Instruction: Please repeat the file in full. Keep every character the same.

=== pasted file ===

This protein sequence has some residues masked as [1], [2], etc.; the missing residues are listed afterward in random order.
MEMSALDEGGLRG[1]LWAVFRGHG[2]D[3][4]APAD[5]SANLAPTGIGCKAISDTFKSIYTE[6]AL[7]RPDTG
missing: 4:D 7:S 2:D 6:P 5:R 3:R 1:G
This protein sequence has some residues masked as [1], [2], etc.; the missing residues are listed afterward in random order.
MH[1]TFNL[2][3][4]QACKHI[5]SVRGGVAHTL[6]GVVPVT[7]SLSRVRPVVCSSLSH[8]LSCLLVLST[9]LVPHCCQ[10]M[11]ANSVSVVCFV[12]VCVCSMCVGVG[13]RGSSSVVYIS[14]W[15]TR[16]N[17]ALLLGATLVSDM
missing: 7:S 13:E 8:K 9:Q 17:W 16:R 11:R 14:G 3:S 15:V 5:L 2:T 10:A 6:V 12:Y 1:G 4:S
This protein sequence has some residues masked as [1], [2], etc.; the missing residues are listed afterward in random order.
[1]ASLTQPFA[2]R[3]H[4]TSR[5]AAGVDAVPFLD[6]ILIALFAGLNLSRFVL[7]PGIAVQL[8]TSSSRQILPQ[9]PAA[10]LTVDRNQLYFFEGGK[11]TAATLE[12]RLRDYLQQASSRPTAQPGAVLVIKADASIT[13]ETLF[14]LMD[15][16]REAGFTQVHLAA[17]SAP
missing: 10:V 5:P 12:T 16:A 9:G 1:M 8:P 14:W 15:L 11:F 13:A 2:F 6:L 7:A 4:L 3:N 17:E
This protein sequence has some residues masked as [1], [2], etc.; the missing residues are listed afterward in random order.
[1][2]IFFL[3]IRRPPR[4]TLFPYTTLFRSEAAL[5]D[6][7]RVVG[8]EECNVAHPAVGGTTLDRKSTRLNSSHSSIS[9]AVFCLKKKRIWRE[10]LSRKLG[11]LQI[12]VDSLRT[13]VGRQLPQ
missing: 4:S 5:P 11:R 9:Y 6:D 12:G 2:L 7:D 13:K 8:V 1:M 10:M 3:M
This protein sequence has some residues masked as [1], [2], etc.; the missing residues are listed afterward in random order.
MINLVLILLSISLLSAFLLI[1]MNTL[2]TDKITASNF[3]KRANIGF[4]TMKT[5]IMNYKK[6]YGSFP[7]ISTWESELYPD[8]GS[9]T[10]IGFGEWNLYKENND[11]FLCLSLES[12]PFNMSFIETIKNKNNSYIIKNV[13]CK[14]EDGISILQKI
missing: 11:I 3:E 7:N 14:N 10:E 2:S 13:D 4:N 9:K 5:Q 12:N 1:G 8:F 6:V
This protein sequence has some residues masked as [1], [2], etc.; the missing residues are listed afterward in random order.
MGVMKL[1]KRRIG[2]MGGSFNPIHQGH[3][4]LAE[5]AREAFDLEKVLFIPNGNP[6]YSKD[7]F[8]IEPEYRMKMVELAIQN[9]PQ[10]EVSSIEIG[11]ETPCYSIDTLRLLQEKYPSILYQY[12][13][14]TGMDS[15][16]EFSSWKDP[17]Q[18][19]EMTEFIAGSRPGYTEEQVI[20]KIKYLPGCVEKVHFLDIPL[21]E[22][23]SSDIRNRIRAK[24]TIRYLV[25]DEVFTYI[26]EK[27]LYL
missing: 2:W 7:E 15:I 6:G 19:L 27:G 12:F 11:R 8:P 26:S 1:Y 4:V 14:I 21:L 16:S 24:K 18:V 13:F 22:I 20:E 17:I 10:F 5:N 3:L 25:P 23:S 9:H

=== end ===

This protein sequence has some residues masked as [1], [2], etc.; the missing residues are listed afterward in random order.
MEMSALDEGGLRG[1]LWAVFRGHG[2]D[3][4]APAD[5]SANLAPTGIGCKAISDTFKSIYTE[6]AL[7]RPDTG
missing: 4:D 7:S 2:D 6:P 5:R 3:R 1:G
This protein sequence has some residues masked as [1], [2], etc.; the missing residues are listed afterward in random order.
MH[1]TFNL[2][3][4]QACKHI[5]SVRGGVAHTL[6]GVVPVT[7]SLSRVRPVVCSSLSH[8]LSCLLVLST[9]LVPHCCQ[10]M[11]ANSVSVVCFV[12]VCVCSMCVGVG[13]RGSSSVVYIS[14]W[15]TR[16]N[17]ALLLGATLVSDM
missing: 7:S 13:E 8:K 9:Q 17:W 16:R 11:R 14:G 3:S 15:V 5:L 2:T 10:A 6:V 12:Y 1:G 4:S
This protein sequence has some residues masked as [1], [2], etc.; the missing residues are listed afterward in random order.
[1]ASLTQPFA[2]R[3]H[4]TSR[5]AAGVDAVPFLD[6]ILIALFAGLNLSRFVL[7]PGIAVQL[8]TSSSRQILPQ[9]PAA[10]LTVDRNQLYFFEGGK[11]TAATLE[12]RLRDYLQQASSRPTAQPGAVLVIKADASIT[13]ETLF[14]LMD[15][16]REAGFTQVHLAA[17]SAP
missing: 10:V 5:P 12:T 16:A 9:G 1:M 8:P 14:W 15:L 11:F 13:A 2:F 6:L 7:A 4:L 3:N 17:E
This protein sequence has some residues masked as [1], [2], etc.; the missing residues are listed afterward in random order.
[1][2]IFFL[3]IRRPPR[4]TLFPYTTLFRSEAAL[5]D[6][7]RVVG[8]EECNVAHPAVGGTTLDRKSTRLNSSHSSIS[9]AVFCLKKKRIWRE[10]LSRKLG[11]LQI[12]VDSLRT[13]VGRQLPQ
missing: 4:S 5:P 11:R 9:Y 6:D 12:G 2:L 7:D 13:K 8:V 1:M 10:M 3:M
This protein sequence has some residues masked as [1], [2], etc.; the missing residues are listed afterward in random order.
MINLVLILLSISLLSAFLLI[1]MNTL[2]TDKITASNF[3]KRANIGF[4]TMKT[5]IMNYKK[6]YGSFP[7]ISTWESELYPD[8]GS[9]T[10]IGFGEWNLYKENND[11]FLCLSLES[12]PFNMSFIETIKNKNNSYIIKNV[13]CK[14]EDGISILQKI
missing: 11:I 3:E 7:N 14:N 10:E 2:S 13:D 4:N 9:K 5:Q 12:N 1:G 8:F 6:V
This protein sequence has some residues masked as [1], [2], etc.; the missing residues are listed afterward in random order.
MGVMKL[1]KRRIG[2]MGGSFNPIHQGH[3][4]LAE[5]AREAFDLEKVLFIPNGNP[6]YSKD[7]F[8]IEPEYRMKMVELAIQN[9]PQ[10]EVSSIEIG[11]ETPCYSIDTLRLLQEKYPSILYQY[12][13][14]TGMDS[15][16]EFSSWKDP[17]Q[18][19]EMTEFIAGSRPGYTEEQVI[20]KIKYLPGCVEKVHFLDIPL[21]E[22][23]SSDIRNRIRAK[24]TIRYLV[25]DEVFTYI[26]EK[27]LYL
missing: 2:W 7:E 15:I 6:G 19:L 27:G 12:F 11:R 8:P 26:S 1:Y 4:V 14:I 21:L 16:S 24:K 18:V 13:F 22:I 20:E 17:I 10:F 5:N 3:L 25:P 23:S 9:H